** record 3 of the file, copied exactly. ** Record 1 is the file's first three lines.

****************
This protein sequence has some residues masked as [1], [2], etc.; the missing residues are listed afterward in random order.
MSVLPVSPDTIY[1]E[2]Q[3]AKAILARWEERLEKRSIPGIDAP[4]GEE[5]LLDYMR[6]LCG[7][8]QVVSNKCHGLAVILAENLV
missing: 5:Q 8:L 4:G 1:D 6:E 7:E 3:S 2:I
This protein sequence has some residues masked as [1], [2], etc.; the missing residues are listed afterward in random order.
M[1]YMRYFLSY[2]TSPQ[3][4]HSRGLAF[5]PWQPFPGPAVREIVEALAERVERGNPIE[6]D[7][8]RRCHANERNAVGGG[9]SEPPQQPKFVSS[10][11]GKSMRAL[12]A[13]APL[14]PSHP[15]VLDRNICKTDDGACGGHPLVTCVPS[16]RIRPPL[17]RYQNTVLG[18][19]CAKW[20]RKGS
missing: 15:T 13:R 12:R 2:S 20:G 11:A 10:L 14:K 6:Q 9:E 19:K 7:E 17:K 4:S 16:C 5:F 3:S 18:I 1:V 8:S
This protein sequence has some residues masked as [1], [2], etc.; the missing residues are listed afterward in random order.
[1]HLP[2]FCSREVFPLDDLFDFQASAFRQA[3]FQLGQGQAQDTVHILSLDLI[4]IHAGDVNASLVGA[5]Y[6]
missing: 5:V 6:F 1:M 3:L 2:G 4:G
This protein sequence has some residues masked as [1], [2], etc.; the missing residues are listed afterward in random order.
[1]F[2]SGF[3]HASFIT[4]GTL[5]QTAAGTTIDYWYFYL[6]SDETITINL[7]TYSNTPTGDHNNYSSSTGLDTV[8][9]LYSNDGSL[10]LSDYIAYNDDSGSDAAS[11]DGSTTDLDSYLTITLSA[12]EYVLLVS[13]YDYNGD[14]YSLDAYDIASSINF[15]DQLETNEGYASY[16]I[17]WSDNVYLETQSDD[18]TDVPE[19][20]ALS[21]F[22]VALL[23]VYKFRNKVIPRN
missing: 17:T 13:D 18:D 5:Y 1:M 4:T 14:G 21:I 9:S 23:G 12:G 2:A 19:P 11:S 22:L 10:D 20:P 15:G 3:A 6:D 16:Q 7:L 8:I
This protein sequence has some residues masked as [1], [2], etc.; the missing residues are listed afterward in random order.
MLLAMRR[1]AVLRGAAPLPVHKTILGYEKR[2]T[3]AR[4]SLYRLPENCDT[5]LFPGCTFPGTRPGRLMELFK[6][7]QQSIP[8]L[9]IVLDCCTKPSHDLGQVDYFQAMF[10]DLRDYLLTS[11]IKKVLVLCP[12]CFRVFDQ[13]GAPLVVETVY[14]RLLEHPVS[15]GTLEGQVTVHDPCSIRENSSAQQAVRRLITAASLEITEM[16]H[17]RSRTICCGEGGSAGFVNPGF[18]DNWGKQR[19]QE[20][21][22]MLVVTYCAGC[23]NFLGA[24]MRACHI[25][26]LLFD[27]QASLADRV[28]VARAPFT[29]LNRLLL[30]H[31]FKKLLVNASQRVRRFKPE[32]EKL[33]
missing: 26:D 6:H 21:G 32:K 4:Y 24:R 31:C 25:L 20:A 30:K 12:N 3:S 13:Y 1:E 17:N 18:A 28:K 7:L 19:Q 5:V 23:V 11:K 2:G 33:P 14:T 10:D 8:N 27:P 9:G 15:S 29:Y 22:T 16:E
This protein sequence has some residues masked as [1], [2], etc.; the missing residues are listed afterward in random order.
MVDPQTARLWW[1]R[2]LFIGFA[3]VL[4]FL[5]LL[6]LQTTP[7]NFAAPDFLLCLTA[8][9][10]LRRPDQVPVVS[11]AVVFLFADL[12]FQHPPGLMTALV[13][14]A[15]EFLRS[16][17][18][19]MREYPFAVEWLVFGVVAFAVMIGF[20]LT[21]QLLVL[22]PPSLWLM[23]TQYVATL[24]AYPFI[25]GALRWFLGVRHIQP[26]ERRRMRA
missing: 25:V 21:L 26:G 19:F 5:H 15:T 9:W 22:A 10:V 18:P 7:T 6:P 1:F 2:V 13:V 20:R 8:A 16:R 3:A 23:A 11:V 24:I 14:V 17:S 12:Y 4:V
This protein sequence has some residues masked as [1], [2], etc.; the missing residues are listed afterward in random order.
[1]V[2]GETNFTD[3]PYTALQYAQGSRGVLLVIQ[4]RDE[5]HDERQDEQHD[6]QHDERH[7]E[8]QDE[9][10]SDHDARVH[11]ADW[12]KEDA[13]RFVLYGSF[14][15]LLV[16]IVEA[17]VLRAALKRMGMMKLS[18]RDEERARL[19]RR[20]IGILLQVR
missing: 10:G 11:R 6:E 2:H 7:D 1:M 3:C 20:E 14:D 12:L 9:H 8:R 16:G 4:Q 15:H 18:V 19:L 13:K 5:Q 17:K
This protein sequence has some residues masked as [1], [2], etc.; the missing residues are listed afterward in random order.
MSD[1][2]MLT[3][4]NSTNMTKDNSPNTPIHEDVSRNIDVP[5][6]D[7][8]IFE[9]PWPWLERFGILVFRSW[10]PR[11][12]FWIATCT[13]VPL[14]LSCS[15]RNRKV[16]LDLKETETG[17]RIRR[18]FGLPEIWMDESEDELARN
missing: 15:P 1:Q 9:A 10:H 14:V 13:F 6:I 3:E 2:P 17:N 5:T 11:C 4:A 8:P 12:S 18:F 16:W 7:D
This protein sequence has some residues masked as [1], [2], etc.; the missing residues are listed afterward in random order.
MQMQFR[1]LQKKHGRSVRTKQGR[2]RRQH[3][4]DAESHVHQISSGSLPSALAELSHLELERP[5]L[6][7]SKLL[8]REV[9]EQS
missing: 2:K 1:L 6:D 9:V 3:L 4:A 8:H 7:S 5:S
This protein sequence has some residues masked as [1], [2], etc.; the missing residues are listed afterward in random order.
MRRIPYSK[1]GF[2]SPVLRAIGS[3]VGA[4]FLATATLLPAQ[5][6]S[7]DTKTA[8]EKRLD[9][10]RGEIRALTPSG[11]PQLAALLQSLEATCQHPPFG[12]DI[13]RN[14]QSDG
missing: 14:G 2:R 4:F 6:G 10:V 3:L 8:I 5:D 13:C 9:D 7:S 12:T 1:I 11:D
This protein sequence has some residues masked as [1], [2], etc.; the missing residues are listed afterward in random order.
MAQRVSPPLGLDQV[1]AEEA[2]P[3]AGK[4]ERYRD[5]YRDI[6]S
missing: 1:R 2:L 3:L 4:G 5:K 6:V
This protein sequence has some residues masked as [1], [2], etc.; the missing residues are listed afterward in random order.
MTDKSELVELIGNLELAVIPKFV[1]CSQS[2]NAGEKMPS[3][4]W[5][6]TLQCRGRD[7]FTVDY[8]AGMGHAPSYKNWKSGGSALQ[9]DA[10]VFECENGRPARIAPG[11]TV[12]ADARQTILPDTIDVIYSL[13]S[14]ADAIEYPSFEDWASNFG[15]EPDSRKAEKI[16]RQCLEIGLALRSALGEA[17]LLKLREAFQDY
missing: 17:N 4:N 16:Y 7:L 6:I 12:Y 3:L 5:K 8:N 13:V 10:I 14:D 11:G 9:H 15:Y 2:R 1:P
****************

This protein sequence has some residues masked as [1], [2], etc.; the missing residues are listed afterward in random order.
[1]HLP[2]FCSREVFPLDDLFDFQASAFRQA[3]FQLGQGQAQDTVHILSLDLI[4]IHAGDVNASLVGA[5]Y[6]
missing: 5:V 6:F 1:M 3:L 2:G 4:G